Throughout recent years, students have fallen victim to back pain caused by backpacks. With students sometimes taking as many as six classes, transporting their books from class to class can be a hassle.
“There are an increasing number of students with back pain,” Dr. John Van Tassel said.
“Students should make sure they do not carry more than five books at a time.”
Tassel, a chiropractor at Athletic and Family Chiropractic and professor at Tallahassee Community College, said students should invest in backpacks with a greater quality.
He recommended a bag that rolls or one with wide, cushioned straps.
He said having a bag that has narrow straps can dig into shoulders and restrict circulation. Book bags with only one strap cannot supply weight to the appropriate areas of the back. But book bags that have waist straps can distribute the weight of a heavy load more evenly, Van Tassel said.
Although back pain is a valid concern, there are also long-term problems that can arise from prolonged use of heavy backpacks. Scoliosis, for one, occurs when there is an abnormal curvature of the spine. Bones in the spine go side-to-side forming what looks like an “S” or “C” shape on an X-ray.
“There is a greater risk of scoliosis in people who carry more then 45 pounds on their backs,” Dr. Jan Elkjaer Jensen said.
“Heavy backpacks create a curvature in the back.” Jensen is a chiropractor at the Lafayette Chiropractic Clinic in Tallahassee.
He suggested students use ergonomic backpacks to help create better posture.
There are some doctors that disagree with studies that say back pain is caused by backpacks.
Dr. Andrew Haig said in an article for the University of Michigan Health Systems that “There is no good scientific evidence to support the claim that schoolbag load is a contributing factor to the development of low back pain in growing children.”
Haig is the medical director of the University of Michigan Spine Program and the associate professor of physical medicine and rehabilitation and of surgery at the University of Michigan.
He believes that a person’s activity level and weight has to deal with back pain.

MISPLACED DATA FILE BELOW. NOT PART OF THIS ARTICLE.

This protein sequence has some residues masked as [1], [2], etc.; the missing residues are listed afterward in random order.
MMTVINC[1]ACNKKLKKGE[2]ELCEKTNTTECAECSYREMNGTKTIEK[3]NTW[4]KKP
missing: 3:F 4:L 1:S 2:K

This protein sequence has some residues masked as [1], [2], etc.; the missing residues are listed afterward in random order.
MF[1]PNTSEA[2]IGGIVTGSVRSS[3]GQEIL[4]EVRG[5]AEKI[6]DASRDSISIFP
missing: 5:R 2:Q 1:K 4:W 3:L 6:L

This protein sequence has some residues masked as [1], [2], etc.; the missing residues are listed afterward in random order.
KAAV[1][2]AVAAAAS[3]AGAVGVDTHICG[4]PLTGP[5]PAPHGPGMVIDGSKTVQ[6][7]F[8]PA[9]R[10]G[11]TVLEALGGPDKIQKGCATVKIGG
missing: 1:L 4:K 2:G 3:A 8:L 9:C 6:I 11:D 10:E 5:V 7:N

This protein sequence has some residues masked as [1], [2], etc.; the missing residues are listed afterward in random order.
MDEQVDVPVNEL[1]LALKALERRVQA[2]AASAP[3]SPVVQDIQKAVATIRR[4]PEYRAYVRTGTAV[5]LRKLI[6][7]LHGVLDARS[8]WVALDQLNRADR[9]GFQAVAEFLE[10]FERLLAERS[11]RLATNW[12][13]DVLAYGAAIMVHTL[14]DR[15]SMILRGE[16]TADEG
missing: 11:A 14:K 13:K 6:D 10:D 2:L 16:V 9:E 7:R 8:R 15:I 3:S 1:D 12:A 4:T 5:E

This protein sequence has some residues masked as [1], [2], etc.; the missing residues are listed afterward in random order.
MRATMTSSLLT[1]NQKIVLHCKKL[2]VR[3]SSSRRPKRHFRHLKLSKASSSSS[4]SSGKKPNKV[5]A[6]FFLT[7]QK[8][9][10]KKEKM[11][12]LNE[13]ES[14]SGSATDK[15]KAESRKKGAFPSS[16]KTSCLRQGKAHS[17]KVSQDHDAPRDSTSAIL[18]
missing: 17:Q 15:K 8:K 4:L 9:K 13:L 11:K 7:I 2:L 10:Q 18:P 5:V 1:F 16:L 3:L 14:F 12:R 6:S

Exercise helps stretch disks in the spine, which places nutrition and oxygen in the area. When nothing is being done to move the spine, a lack of nutrition can cause pain, he said.
Regardless of whether or not back pain comes from toting around a heavy backpack or just being unhealthy, students still have issues with carrying too many books.
“The reason as to why I carry my extra large book bag is because I live a ways from campus,” said Jamahl Grace, a junior political science student from Pensacola. “I hate running back and forth between campus and my place.”
Some professors require students to bring books to class every day. “Every teacher wants all things present at all times,” Grace said.
Van Tassel recommends that students only carry what they need while on campus.
“As a teacher, I would not recommend to other professors to not have their students bring books to class,” he said. “But students should know what is too heavy for them to carry.” For students who don’t know, or would like to find out more information about the effects of wearing heavy bags, the American Academy of Orthopedic Surgeons is just one of the organizations concerned with creating awareness of the danger of wearing heavy backpacks.
Prevent Injuries America goes to schools across the country to inform students, teachers and parents about correctly wearing backpacks.
They also have suggestions on how to wear a backpack correctly on their Web site aaos.org.